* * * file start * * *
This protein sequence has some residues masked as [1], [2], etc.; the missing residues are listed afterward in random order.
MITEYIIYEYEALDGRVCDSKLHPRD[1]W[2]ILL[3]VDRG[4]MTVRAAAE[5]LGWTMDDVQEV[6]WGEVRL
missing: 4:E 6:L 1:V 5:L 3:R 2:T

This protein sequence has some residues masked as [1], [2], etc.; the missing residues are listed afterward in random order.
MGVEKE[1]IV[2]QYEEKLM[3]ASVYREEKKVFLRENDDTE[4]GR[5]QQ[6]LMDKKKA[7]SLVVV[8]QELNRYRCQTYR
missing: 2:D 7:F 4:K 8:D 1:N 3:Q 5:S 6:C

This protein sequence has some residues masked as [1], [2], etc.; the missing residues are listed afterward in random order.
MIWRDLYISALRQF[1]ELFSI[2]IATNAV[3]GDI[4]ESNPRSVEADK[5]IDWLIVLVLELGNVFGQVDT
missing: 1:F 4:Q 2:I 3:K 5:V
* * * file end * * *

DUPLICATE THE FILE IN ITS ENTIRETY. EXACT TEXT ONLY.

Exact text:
This protein sequence has some residues masked as [1], [2], etc.; the missing residues are listed afterward in random order.
MITEYIIYEYEALDGRVCDSKLHPRD[1]W[2]ILL[3]VDRG[4]MTVRAAAE[5]LGWTMDDVQEV[6]WGEVRL
missing: 4:E 6:L 1:V 5:L 3:R 2:T

This protein sequence has some residues masked as [1], [2], etc.; the missing residues are listed afterward in random order.
MGVEKE[1]IV[2]QYEEKLM[3]ASVYREEKKVFLRENDDTE[4]GR[5]QQ[6]LMDKKKA[7]SLVVV[8]QELNRYRCQTYR
missing: 2:D 7:F 4:K 8:D 1:N 3:Q 5:S 6:C

This protein sequence has some residues masked as [1], [2], etc.; the missing residues are listed afterward in random order.
MIWRDLYISALRQF[1]ELFSI[2]IATNAV[3]GDI[4]ESNPRSVEADK[5]IDWLIVLVLELGNVFGQVDT
missing: 1:F 4:Q 2:I 3:K 5:V